No one can say exactly where canoeing started, but canoes have been around for thousands of years. Several years ago, archeologists discovered the remains of a dugout canoe among ancient ruins believed to be 8,000 years old [source: Antiquity].
Although canoeing is now considered a sport, canoes were used for transportation throughout history. Clues from the history of Indian canoes can help us understand how got the canoes we use today. In North America, the very first canoes were used by the indigenous people of the Caribbean to travel between the islands [source: All About Canoes].
Throughout history -- even over the last century -- the canoe has evolved from those made of logs to modern canoes, made of birch back canoe, was used by Native Americans, explorers, missionaries and trappers. Since it could haul huge lots of cargo while handle all sorts of conditions such as quiet waters, open lakes, quickly-moving rivers and coastal waters, it was perfect to navigate North American waterways.
As soon as European explorers came to North America, they found canoes quite handy and started using them. In fact, the Europeans were amazed with the advanced engineering skills that the Native Americans used to design sophisticated canoes. Instead of hollowed out logs, these canoes were framed and constructed of multiple types of wood and held together with glue made from trees [source: Canoe.ca]. In 1603, Samuel de Champlain was the first explorer to record the dimensions of Native American canoes. He wrote that they measured up to 23 feet (7 meter), to a 50 inch (1.27 meter) beam, and carried as much as 1,000 pounds (454 kilograms) of cargo [source: Malo]. The French used the canoe to establish the fur trade and further explore what we now call Canada and the mainland United States.
Canoeing has deep roots in world history and continues to draw enthusiasts from all walks of life. Discover more about how canoeing works and get lots more information by browsing the great links below.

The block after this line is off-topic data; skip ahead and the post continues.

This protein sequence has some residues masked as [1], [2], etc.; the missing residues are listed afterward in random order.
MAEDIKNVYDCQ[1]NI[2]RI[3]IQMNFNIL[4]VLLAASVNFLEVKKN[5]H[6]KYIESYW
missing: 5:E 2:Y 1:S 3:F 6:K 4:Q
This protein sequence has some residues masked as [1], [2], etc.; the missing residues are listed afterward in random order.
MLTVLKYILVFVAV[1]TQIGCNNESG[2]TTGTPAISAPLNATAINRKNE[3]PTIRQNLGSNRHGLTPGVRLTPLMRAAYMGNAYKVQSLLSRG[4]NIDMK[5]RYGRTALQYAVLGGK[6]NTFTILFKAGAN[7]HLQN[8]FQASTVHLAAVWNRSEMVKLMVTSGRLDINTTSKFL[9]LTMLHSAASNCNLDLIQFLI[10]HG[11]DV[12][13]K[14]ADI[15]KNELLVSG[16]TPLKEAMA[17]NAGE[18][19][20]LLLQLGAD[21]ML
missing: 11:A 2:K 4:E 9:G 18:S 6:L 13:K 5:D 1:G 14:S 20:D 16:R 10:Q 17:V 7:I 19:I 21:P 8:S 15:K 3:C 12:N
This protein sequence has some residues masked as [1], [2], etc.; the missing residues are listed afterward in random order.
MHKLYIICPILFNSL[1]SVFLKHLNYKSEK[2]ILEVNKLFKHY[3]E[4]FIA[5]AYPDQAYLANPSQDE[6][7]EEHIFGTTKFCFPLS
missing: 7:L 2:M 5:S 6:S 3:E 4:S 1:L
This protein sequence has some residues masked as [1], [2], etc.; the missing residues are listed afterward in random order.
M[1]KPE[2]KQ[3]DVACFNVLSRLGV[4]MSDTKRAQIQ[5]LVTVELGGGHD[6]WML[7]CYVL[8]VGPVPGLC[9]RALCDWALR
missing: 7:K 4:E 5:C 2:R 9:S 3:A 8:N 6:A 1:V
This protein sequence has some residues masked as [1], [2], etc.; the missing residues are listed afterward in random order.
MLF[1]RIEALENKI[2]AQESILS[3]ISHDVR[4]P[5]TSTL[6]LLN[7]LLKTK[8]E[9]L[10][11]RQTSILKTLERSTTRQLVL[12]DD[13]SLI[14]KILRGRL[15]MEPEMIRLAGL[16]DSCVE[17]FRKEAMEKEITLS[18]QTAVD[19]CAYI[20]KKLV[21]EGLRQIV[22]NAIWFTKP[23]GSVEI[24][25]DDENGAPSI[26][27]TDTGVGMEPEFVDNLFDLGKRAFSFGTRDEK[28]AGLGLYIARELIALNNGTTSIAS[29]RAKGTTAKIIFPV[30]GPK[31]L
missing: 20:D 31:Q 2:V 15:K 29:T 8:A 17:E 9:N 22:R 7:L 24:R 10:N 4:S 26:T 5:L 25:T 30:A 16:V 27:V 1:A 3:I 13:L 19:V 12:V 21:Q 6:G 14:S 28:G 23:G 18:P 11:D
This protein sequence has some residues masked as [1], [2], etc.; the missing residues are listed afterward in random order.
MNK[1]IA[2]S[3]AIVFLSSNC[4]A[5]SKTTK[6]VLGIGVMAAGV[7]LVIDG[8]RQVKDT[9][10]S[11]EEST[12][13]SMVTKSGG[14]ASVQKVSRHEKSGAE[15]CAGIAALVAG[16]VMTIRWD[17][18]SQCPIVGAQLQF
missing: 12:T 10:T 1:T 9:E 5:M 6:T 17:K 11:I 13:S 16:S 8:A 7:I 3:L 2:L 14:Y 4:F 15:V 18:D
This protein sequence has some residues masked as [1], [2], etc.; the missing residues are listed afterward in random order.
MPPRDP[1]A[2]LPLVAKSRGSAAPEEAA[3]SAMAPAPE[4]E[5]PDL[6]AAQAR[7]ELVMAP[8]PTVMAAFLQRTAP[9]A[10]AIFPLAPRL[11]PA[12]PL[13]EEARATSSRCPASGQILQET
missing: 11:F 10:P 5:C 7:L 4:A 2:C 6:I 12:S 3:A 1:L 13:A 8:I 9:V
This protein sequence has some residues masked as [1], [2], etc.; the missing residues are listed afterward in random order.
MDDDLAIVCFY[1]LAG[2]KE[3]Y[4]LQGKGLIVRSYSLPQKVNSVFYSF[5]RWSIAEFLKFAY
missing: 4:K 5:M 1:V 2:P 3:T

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More Great Links
- American Canoeing Association: http://www.americancanoe.org/ American Whitewater //www.americanwhitewater.org
- Boy Scouts of America http://www.scouting.org/boyscouts/advancementandawards/ meritbadges/mb-CANO
- Camp, Raymond R. The Young Sportsman's Guide to Canoeing. New York: Nelson and Sons, 1962.
- Canadian Canoe Association http://www.canoekayak.ca/
- Camp Friedenswald. Canoeing Lesson Plan. Michigan Lesson Plan. www.friedenswald.org/documents/OE%20Lesson%20Plans/LessonPlans2006/Michigan/Canoeing%20MI.pdf
- International Canoe Federation http://www.canoeicf.com/
- Mainecampsite.com. A Fussy Man Considers The Paddle. http://mainecampsite.com/paddle.htm
- Malo, John. Malo's Complete Guide to Canoeing and Canoe- Camping. New York: The New York Times Book Co, 1974.
- United States Canoe Association http://www.uscanoe.com
- USA Canoe/Kayak http://www.usack.org
- Antiquity Vol 79 No 305 September 2005. http://antiquity.ac.uk/projgall/liu/index.html
- WGLN-TV. Ready, Set, Learn! Alphabet Kitchen Learning Activity. September 6, 2006. http://ww.wqln.org/rsl/September06/default.asp